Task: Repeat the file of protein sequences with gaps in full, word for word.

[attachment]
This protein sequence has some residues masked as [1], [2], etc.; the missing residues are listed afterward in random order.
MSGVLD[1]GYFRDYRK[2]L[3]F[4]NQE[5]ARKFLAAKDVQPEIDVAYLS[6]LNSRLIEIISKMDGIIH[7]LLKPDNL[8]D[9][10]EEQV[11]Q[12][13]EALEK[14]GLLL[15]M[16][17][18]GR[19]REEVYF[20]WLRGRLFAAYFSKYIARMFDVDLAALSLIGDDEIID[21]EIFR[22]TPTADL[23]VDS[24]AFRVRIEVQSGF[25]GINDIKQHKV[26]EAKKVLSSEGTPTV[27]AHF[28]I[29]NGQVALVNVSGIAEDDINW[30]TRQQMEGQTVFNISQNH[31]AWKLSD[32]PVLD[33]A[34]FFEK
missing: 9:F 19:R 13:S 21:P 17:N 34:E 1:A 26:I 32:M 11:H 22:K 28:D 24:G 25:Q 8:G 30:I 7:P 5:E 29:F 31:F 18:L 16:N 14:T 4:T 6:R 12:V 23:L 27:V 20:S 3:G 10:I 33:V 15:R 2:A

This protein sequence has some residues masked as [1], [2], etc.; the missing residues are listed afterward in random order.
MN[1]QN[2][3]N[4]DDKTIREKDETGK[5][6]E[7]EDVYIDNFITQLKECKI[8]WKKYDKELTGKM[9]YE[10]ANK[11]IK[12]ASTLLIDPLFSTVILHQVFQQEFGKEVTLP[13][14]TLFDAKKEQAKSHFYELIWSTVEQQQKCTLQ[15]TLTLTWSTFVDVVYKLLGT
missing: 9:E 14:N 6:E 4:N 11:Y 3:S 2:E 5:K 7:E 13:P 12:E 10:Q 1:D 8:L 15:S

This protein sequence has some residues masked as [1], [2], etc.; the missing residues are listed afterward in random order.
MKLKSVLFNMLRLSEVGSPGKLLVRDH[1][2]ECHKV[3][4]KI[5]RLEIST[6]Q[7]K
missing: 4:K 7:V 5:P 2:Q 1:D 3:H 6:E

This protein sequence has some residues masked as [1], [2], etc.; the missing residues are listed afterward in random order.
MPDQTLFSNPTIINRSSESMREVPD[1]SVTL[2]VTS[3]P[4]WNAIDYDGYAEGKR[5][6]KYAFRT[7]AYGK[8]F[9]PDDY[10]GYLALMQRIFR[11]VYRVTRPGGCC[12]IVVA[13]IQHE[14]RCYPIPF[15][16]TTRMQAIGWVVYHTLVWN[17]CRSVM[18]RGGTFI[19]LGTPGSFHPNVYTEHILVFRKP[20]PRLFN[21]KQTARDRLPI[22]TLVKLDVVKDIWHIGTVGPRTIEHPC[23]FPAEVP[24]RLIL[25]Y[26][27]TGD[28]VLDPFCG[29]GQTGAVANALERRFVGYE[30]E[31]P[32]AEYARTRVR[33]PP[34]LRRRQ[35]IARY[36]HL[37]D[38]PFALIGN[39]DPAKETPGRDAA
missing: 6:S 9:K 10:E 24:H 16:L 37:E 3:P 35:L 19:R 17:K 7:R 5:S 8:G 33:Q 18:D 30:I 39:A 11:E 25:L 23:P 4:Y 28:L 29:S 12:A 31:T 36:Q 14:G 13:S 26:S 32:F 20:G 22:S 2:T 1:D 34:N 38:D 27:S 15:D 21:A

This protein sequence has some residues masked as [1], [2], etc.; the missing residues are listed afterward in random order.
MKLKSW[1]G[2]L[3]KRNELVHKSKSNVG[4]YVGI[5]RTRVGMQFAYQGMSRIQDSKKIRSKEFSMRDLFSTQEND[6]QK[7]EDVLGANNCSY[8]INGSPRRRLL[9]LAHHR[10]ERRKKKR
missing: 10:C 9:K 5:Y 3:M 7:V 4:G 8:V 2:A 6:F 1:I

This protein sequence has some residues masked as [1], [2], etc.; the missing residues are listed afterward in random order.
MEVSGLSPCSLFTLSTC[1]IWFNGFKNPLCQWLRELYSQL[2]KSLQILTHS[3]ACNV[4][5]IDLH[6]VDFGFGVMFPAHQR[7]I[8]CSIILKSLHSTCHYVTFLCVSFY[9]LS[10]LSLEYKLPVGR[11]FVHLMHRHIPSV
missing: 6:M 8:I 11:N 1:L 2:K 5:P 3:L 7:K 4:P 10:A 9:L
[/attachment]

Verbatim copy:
This protein sequence has some residues masked as [1], [2], etc.; the missing residues are listed afterward in random order.
MSGVLD[1]GYFRDYRK[2]L[3]F[4]NQE[5]ARKFLAAKDVQPEIDVAYLS[6]LNSRLIEIISKMDGIIH[7]LLKPDNL[8]D[9][10]EEQV[11]Q[12][13]EALEK[14]GLLL[15]M[16][17][18]GR[19]REEVYF[20]WLRGRLFAAYFSKYIARMFDVDLAALSLIGDDEIID[21]EIFR[22]TPTADL[23]VDS[24]AFRVRIEVQSGF[25]GINDIKQHKV[26]EAKKVLSSEGTPTV[27]AHF[28]I[29]NGQVALVNVSGIAEDDINW[30]TRQQMEGQTVFNISQNH[31]AWKLSD[32]PVLD[33]A[34]FFEK
missing: 9:F 19:R 13:S 21:P 17:N 34:E 1:A 26:I 32:M 11:H 22:K 28:D 24:G 25:Q 8:G 30:I 7:P 5:E 29:F 31:F 18:L 16:N 14:T 4:T 6:R 12:V 23:L 27:V 20:S 3:G 10:I 33:V 15:R 2:A

This protein sequence has some residues masked as [1], [2], etc.; the missing residues are listed afterward in random order.
MN[1]QN[2][3]N[4]DDKTIREKDETGK[5][6]E[7]EDVYIDNFITQLKECKI[8]WKKYDKELTGKM[9]YE[10]ANK[11]IK[12]ASTLLIDPLFSTVILHQVFQQEFGKEVTLP[13][14]TLFDAKKEQAKSHFYELIWSTVEQQQKCTLQ[15]TLTLTWSTFVDVVYKLLGT
missing: 9:E 14:N 6:E 4:N 11:Y 3:S 2:E 5:K 7:E 13:P 12:E 10:Q 1:D 8:L 15:S

This protein sequence has some residues masked as [1], [2], etc.; the missing residues are listed afterward in random order.
MKLKSVLFNMLRLSEVGSPGKLLVRDH[1][2]ECHKV[3][4]KI[5]RLEIST[6]Q[7]K
missing: 4:K 7:V 5:P 2:Q 1:D 3:H 6:E

This protein sequence has some residues masked as [1], [2], etc.; the missing residues are listed afterward in random order.
MPDQTLFSNPTIINRSSESMREVPD[1]SVTL[2]VTS[3]P[4]WNAIDYDGYAEGKR[5][6]KYAFRT[7]AYGK[8]F[9]PDDY[10]GYLALMQRIFR[11]VYRVTRPGGCC[12]IVVA[13]IQHE[14]RCYPIPF[15][16]TTRMQAIGWVVYHTLVWN[17]CRSVM[18]RGGTFI[19]LGTPGSFHPNVYTEHILVFRKP[20]PRLFN[21]KQTARDRLPI[22]TLVKLDVVKDIWHIGTVGPRTIEHPC[23]FPAEVP[24]RLIL[25]Y[26][27]TGD[28]VLDPFCG[29]GQTGAVANALERRFVGYE[30]E[31]P[32]AEYARTRVR[33]PP[34]LRRRQ[35]IARY[36]HL[37]D[38]PFALIGN[39]DPAKETPGRDAA
missing: 6:S 9:K 10:E 24:H 16:L 37:E 3:P 35:L 19:R 17:K 7:R 5:S 8:G 33:Q 18:D 30:I 39:A 11:E 25:L 23:P 4:Y 28:L 29:S 12:A 31:T 36:Q 14:G 13:S 26:S 32:F 20:G 22:S 2:T 1:D 34:N 38:D 27:S 15:D 21:A

This protein sequence has some residues masked as [1], [2], etc.; the missing residues are listed afterward in random order.
MKLKSW[1]G[2]L[3]KRNELVHKSKSNVG[4]YVGI[5]RTRVGMQFAYQGMSRIQDSKKIRSKEFSMRDLFSTQEND[6]QK[7]EDVLGANNCSY[8]INGSPRRRLL[9]LAHHR[10]ERRKKKR
missing: 10:C 9:K 5:Y 3:M 7:V 4:G 8:V 2:A 6:F 1:I

This protein sequence has some residues masked as [1], [2], etc.; the missing residues are listed afterward in random order.
MEVSGLSPCSLFTLSTC[1]IWFNGFKNPLCQWLRELYSQL[2]KSLQILTHS[3]ACNV[4][5]IDLH[6]VDFGFGVMFPAHQR[7]I[8]CSIILKSLHSTCHYVTFLCVSFY[9]LS[10]LSLEYKLPVGR[11]FVHLMHRHIPSV
missing: 6:M 8:I 11:N 1:L 2:K 5:P 3:L 7:K 4:P 10:A 9:L